ThinkTank PhotoCross 13 Backpack Review

Update! A more comfortable way to sling the bag across your body for ground-free work.

ThinkTank recently announced the PhotoCross 13 Backpack camera bag. Watch the video for my full review. If you’re pressed for time - the bag is a winner. Excellent build quality, very good capacity for its size, and comfortable to wear. I have a nit or two with the bag (when is a bag or any piece of photo gear perfect), yet I fully recommend the PhotoCross 13 Backpack.

 

If you prefer reading, here are my thoughts and observations about this bag after using it. Enjoy!

ThinkTank PhotoCross 13 Backpack, Loaded

 

ThinkTank PhotoCross 13 Backpack, Unloaded

Know Your Bag’s Mission

I do not believe there is “one bag to rule them all”. A photo bag serves a purpose. My mission with the PhotoCross 13 Backpack is a smaller daypack to carry a camera or two and my laptop. I prefer a backpack style bag so weight is evenly distributed across my shoulders. Sling bags tend to throw me off kilter after a few hours of using them. The PhotoCross 13 fits my mission nicely.

Capacity

ThinkTank PhotoCross 13 Backpack, Loaded

The PhotoCross 13 is a side-access style bag. For a slim bag, the PhotoCross 13 can hold a lot of gear. Here is what I fit into this bag without overstuffing it:

  • Sony A7Rii w/ 24-70mm lens (mounted)

  • Sony 70-200mm lens (unmounted)

  • Sony A6400 w/ 16-50mm lens(mounted)

  • Rode Wireless Go system & lav mic

  • Sony RX0

  • Platypod Ultra w/ Benro ballhead

  • Haida M10 Filter Holder w/ polarizer and 4-stop ND

  • 13” MacBook Pro

  • Batteries, memory cards, cleaning cloths, and business cards

ThinkTank PhotoCross 13 Backback, Empty

I configured the interior into four chambers. One chamber is for a full frame body and lens (mounted), another for my vlogging camera & lens, and a third for a long lens. Depending on the nature of a given outing, the long lens can be swapped with a wide angle.

The fourth chamber is for “extra stuff”. By “extra stuff” is the bulkier items such as a Platypod Ultra, a small ballhead, and so on. The zipper pouches on the inside of the side flap carry the batteries and memory cards. The outer pouch is where I stow my filters.

The PhotoCross 13 Backpack also comes with tripod straps. You can side mount the tripod by sticking one of the tripod legs in the side water pouch. You can also strap the tripod down the center of the bag for a more balanced carrying method. Because the bag is slim, adding a tripod into the mix is a little awkward. In practice, I bring the Platypod along for situations I can’t handhold and leave the tripod behind when using this back. (Again, know your bag’s mission!)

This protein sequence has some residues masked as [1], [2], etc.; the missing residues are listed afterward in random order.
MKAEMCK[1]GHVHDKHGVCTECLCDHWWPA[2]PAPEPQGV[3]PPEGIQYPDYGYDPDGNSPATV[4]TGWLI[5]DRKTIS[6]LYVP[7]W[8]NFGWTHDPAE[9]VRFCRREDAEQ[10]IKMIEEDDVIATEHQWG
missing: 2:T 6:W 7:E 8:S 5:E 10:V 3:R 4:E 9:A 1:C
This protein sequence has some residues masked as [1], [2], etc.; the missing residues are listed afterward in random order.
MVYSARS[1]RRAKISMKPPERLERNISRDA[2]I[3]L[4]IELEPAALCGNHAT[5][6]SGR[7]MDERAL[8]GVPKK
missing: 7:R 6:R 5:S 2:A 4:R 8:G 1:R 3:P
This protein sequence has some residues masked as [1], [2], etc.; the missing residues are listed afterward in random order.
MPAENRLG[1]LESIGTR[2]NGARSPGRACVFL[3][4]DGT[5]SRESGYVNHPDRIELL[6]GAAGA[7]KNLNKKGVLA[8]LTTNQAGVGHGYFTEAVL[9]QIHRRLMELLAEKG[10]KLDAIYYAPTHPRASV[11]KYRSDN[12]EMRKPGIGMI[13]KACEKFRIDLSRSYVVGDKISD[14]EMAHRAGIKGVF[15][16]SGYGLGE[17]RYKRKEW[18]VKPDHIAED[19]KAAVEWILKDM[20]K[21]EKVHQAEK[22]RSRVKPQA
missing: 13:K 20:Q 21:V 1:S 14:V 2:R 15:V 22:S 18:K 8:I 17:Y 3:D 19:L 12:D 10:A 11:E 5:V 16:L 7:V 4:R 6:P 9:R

Build Quality & Comfort

I expect great build quality from ThinkTank and the PhotoCross 13 meets those expectations. The outer materials are sturdy, scuff proof, and water proof. The backpack comes with a rain cover. Note the rain cover won’t work well with a tripod - it’s going to cover the shell of the backpack only.

The stitching is very strong. I pulled on the bag handles with a lot of force to test the stitching. We pick up bags by a single handle or strap and for those moments all of the bag weight is concentrated. Stitch quality is important and this bag delivers.

The PhotoCross 13 is also very comfortable to wear. The shoulder straps are well padded and sufficiently wide, distributing the bag’s weight evenly across the shoulders. The straps are easily adjusted to raise or lower the bag on your back to suit you. The PhotoCross 13 also includes a waist belt. Because the bag is small and (for me) isn’t packed with 40+ pounds of gear, I found the belt to be unnecessary. It’s removable, so I removed it.

The “necklace” approach to gear access is uncomfortable

The “necklace” approach to gear access is uncomfortable

 
All the bag’s weight is focused on your neck. It’s not good.

All the bag’s weight is focused on your neck. It’s not good.

The one facet of the bag I found uncomfortable is its “necklace” method to access gear. The bag instructions show how to drape the PhotoCross 13 around your neck and then unzip the side to get your camera. Doing this puts a lot of weight on a small surface area of your neck. It’s uncomfortable and I wouldn’t do it except in a pinch to quickly grab a photo.

Keeping one shoulder strap on and propping the backpack on your knee to fetch your gear is much more comfortable. Of course, you can also put the bag on the ground and then get your gear.

PhotoCross 13 Backpack Verdict

The ThinkTank PhotoCross 13 Backpack is a great choice for a camera daypack. It’s slim form factor stays out of your way (and others), it’s very comfortable to wear, and it carries a healthy amount of gear for its size. The build quality is excellent. Stitching and zippers are strong and the material is scuff and water resistant.

My primary gripe with the bag is the “necklace” advice to access your gear without putting down the bag. It’s uncomfortable and puts strain on your neck. Yes, it can be done, but it’s not something I’d do for more than a moment or two. Get that shot… and then get the bag back on your shoulders.

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